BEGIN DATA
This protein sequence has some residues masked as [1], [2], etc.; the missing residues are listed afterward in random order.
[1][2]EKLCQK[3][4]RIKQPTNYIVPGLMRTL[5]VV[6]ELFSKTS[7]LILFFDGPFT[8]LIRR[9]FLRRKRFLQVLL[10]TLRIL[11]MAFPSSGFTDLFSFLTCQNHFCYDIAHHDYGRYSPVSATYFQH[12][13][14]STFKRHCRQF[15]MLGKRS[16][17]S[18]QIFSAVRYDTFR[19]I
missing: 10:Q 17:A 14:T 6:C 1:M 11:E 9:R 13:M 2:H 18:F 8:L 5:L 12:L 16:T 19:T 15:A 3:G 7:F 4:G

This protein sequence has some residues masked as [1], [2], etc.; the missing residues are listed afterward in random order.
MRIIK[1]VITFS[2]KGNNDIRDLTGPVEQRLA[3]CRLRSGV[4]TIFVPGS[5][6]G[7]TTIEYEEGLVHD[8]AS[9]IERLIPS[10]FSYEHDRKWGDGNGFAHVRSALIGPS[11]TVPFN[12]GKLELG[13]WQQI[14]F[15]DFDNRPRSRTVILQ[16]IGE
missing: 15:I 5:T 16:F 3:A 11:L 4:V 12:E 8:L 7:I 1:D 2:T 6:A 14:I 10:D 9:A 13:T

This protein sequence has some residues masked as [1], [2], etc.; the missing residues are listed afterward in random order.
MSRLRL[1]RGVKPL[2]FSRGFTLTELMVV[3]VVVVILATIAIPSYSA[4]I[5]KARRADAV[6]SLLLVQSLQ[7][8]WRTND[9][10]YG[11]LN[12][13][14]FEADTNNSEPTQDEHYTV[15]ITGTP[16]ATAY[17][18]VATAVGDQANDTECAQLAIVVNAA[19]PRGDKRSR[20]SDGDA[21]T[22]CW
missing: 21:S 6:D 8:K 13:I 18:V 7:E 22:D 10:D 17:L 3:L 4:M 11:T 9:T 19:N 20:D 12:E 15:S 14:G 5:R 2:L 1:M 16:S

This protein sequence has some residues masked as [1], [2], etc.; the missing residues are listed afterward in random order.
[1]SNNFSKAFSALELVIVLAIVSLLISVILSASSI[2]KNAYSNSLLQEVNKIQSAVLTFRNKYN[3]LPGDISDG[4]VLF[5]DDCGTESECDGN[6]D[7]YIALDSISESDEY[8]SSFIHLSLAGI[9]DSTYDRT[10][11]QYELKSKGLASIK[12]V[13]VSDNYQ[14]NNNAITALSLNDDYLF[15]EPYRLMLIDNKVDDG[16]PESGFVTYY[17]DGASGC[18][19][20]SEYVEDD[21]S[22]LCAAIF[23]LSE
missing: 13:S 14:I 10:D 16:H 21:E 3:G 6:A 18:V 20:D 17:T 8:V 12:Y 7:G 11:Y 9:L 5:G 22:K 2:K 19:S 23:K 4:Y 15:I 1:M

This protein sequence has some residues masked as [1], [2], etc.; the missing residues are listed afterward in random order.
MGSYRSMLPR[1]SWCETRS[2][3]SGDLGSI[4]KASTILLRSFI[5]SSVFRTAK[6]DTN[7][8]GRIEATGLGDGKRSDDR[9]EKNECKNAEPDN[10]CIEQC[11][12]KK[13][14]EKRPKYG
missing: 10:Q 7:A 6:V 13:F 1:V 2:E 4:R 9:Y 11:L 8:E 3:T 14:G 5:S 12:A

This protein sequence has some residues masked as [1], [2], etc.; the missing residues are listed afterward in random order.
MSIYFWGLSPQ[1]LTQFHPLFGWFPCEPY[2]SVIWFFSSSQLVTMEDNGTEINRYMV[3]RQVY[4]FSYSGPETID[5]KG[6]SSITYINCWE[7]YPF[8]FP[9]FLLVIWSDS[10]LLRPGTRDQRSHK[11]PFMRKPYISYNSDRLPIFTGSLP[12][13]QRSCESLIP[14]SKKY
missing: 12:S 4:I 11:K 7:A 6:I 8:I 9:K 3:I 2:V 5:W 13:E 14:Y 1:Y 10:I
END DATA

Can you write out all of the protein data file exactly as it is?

This protein sequence has some residues masked as [1], [2], etc.; the missing residues are listed afterward in random order.
[1][2]EKLCQK[3][4]RIKQPTNYIVPGLMRTL[5]VV[6]ELFSKTS[7]LILFFDGPFT[8]LIRR[9]FLRRKRFLQVLL[10]TLRIL[11]MAFPSSGFTDLFSFLTCQNHFCYDIAHHDYGRYSPVSATYFQH[12][13][14]STFKRHCRQF[15]MLGKRS[16][17]S[18]QIFSAVRYDTFR[19]I
missing: 10:Q 17:A 14:T 6:C 1:M 11:E 9:R 13:M 2:H 18:F 8:L 5:L 12:L 16:T 19:T 15:A 3:G 7:F 4:G

This protein sequence has some residues masked as [1], [2], etc.; the missing residues are listed afterward in random order.
MRIIK[1]VITFS[2]KGNNDIRDLTGPVEQRLA[3]CRLRSGV[4]TIFVPGS[5][6]G[7]TTIEYEEGLVHD[8]AS[9]IERLIPS[10]FSYEHDRKWGDGNGFAHVRSALIGPS[11]TVPFN[12]GKLELG[13]WQQI[14]F[15]DFDNRPRSRTVILQ[16]IGE
missing: 15:I 5:T 16:F 3:A 11:L 4:V 12:E 8:L 7:I 1:D 2:T 6:A 14:I 10:D 9:A 13:T

This protein sequence has some residues masked as [1], [2], etc.; the missing residues are listed afterward in random order.
MSRLRL[1]RGVKPL[2]FSRGFTLTELMVV[3]VVVVILATIAIPSYSA[4]I[5]KARRADAV[6]SLLLVQSLQ[7][8]WRTND[9][10]YG[11]LN[12][13][14]FEADTNNSEPTQDEHYTV[15]ITGTP[16]ATAY[17][18]VATAVGDQANDTECAQLAIVVNAA[19]PRGDKRSR[20]SDGDA[21]T[22]CW
missing: 21:S 6:D 8:K 13:I 18:V 7:E 22:D 10:D 17:L 3:L 4:M 11:T 9:T 19:N 20:D 12:E 15:S 14:G 5:R 2:L 1:M 16:S

This protein sequence has some residues masked as [1], [2], etc.; the missing residues are listed afterward in random order.
[1]SNNFSKAFSALELVIVLAIVSLLISVILSASSI[2]KNAYSNSLLQEVNKIQSAVLTFRNKYN[3]LPGDISDG[4]VLF[5]DDCGTESECDGN[6]D[7]YIALDSISESDEY[8]SSFIHLSLAGI[9]DSTYDRT[10][11]QYELKSKGLASIK[12]V[13]VSDNYQ[14]NNNAITALSLNDDYLF[15]EPYRLMLIDNKVDDG[16]PESGFVTYY[17]DGASGC[18][19][20]SEYVEDD[21]S[22]LCAAIF[23]LSE
missing: 13:S 14:I 10:D 16:H 21:E 3:G 6:A 18:V 20:D 17:T 8:V 12:Y 7:G 11:Y 9:L 5:G 22:K 2:K 19:S 23:K 4:Y 15:I 1:M

This protein sequence has some residues masked as [1], [2], etc.; the missing residues are listed afterward in random order.
MGSYRSMLPR[1]SWCETRS[2][3]SGDLGSI[4]KASTILLRSFI[5]SSVFRTAK[6]DTN[7][8]GRIEATGLGDGKRSDDR[9]EKNECKNAEPDN[10]CIEQC[11][12]KK[13][14]EKRPKYG
missing: 10:Q 7:A 6:V 13:F 1:V 2:E 4:R 9:Y 11:L 8:E 3:T 14:G 5:S 12:A

This protein sequence has some residues masked as [1], [2], etc.; the missing residues are listed afterward in random order.
MSIYFWGLSPQ[1]LTQFHPLFGWFPCEPY[2]SVIWFFSSSQLVTMEDNGTEINRYMV[3]RQVY[4]FSYSGPETID[5]KG[6]SSITYINCWE[7]YPF[8]FP[9]FLLVIWSDS[10]LLRPGTRDQRSHK[11]PFMRKPYISYNSDRLPIFTGSLP[12][13]QRSCESLIP[14]SKKY
missing: 12:S 4:I 11:K 7:A 6:I 8:I 9:K 3:I 2:V 5:W 13:E 14:Y 1:Y 10:I